Review: The First Bright Thing by J.R. Dawson

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OFFICIAL AUTHOR BIO: Dawson’s shorter fiction can be found in places such as F&SF, Lightspeed, The Year’s Best Science Fiction and Fantasy, DSF, and more. She’s worked in theatre education most of her life. In 2021, she collaborated with Institute of Holocaust Education and Circle Theatre to write “When We Go Away,” a TYA play about survivors in the Midwest. Her debut novel, THE FIRST BRIGHT THING, will be released by Tor in Summer 2023.


FORMAT/INFO:
The First Bright Thing will be released on June 13th, 2023 by Tor Books. It is 352 pages and is available in hardcover, ebook, and audiobook format.

OVERVIEW/ANALYSIS: To the outside world, the Circus of the Fantasticals is a wondrous traveling entertainment, full of illusions and daring feats; seeing one of its performances could literally change your life. But for the performers, the Circus of the Fantasticals is a secret safe haven for Sparks – people with abilities who began appearing at the end of the Great War. The Ringmaster (Rin) travels all across America, trying to use her troupe to nudge people to change their lives for the better. But Rin’s troupe is being pursued by a darker circus, one that preys on fear and is led by the Circus King – and he won’t stop until Rin is a part of his circus.


The First Bright Thing
is a story full of love and hope for the outcasts of the world. Unfortunately, it gets a bit bogged down in too many plot lines and at times struggled to hold my attention. There were parts I genuinely enjoyed. The author does a fantastic job of portraying the bonding experience of circus life, how those who are unaccepted because of their race, because their queer or because they have strange abilities can find a home among fellow outcasts. I enjoyed watching Rin introduce Jo, a runaway teen, to this world and show her how she can use her gift to try and inspire positive change in the world.

Rin is also struggling with a dark past; as the story unfolds, we get to see her past toxic relationship with the Circus King and how much that has damaged Rin and her feelings of self-worth. This was also a storyline that I found engaging, seeing what Rin escaped from and understanding the true danger of what’s pursuing her.

But the last plot element involves time travel, and ironically stretched the believability of the book, though less from a plot point and more from a character point. Rin’s gift is the ability to jump through space and time, and one of her fellow circus performers can see various timelines, including possible futures. Together, they nudge things on a small, personal scale for individual audience members at their performances, giving them the inspiration they need to take actions that will lead them to happier lives. But on one jaunt to the future, Rin accidentally stumbles across the coming of World War II and all the atrocities it contains.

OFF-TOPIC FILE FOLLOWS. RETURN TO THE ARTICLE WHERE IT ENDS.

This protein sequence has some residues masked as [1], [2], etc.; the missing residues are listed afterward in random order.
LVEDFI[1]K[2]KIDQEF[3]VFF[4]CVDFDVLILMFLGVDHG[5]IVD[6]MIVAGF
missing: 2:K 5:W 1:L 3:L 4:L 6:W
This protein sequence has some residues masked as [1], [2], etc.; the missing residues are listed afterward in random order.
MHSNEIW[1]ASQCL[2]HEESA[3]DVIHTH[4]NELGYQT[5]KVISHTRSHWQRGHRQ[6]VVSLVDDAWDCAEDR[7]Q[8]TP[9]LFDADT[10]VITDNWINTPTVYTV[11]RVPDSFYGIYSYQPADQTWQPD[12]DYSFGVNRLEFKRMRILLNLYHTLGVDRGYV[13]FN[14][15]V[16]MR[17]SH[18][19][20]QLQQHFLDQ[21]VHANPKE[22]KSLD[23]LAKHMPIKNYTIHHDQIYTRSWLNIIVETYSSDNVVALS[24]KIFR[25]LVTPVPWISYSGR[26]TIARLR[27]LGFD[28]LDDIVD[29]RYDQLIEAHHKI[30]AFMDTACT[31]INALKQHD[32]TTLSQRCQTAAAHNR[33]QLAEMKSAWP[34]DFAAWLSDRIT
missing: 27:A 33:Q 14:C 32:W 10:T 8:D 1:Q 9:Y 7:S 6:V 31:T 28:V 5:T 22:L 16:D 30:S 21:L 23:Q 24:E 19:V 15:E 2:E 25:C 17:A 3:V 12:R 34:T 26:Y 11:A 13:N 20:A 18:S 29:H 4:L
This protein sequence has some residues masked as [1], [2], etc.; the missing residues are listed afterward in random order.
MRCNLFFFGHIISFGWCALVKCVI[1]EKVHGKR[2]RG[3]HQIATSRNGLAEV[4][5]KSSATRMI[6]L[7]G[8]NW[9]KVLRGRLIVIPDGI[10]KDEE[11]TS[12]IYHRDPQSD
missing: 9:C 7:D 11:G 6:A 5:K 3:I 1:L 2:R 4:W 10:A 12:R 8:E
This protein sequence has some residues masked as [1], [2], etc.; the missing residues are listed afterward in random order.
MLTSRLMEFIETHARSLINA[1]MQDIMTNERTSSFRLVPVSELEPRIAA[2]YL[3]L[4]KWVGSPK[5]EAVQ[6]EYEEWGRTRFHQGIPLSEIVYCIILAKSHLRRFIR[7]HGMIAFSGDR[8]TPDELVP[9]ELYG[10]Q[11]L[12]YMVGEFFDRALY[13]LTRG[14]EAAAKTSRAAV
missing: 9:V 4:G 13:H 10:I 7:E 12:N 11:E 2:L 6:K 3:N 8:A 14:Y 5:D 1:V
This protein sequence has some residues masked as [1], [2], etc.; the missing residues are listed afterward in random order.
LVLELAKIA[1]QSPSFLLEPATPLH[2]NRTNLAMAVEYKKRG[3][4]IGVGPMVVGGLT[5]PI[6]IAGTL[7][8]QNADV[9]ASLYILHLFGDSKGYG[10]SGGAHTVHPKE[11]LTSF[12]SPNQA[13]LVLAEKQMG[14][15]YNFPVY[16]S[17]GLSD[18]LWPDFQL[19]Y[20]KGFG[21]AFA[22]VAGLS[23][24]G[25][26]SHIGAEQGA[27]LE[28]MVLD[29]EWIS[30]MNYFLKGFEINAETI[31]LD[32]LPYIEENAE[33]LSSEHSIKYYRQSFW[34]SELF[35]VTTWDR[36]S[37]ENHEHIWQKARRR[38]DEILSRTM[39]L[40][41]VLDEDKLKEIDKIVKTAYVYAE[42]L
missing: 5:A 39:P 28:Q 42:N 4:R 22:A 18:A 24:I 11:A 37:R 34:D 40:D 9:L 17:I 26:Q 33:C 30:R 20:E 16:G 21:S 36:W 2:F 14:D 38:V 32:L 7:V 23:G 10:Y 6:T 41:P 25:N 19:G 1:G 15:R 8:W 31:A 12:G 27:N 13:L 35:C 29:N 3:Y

On the one hand, such a revelation provides emotional drama against the backdrop of 1926, when many of the characters have just survived what was supposed to be the War to End All Wars. But the women who witness WWII then make multiple attempts to prevent WWII from happening, a naïve reaction that seemed at odds with women who have experienced the cruelty of the world and know that wars and evil don’t start simply from one thing. This was where The First Bright Thing lost me a bit. I wanted to stay rooted in 1926 and get to know more about the circus and its performers (most of whom were thinly sketched); instead, a good deal of time is spent on attempts to figure out how to rewrite history on a grand scale. I just wasn’t interested in that part of the book which unfortunately meant I enjoyed the overall story less than I think I would have otherwise.

CONCLUSION: The First Bright Thing has many wonderful things to say about loving yourself and loving others. Sadly, the tale’s dedication to the time travel element just wasn’t too my taste, though I hope others out there find meaning in its message about finding your own way to spread goodness in the world, one small act at a time.

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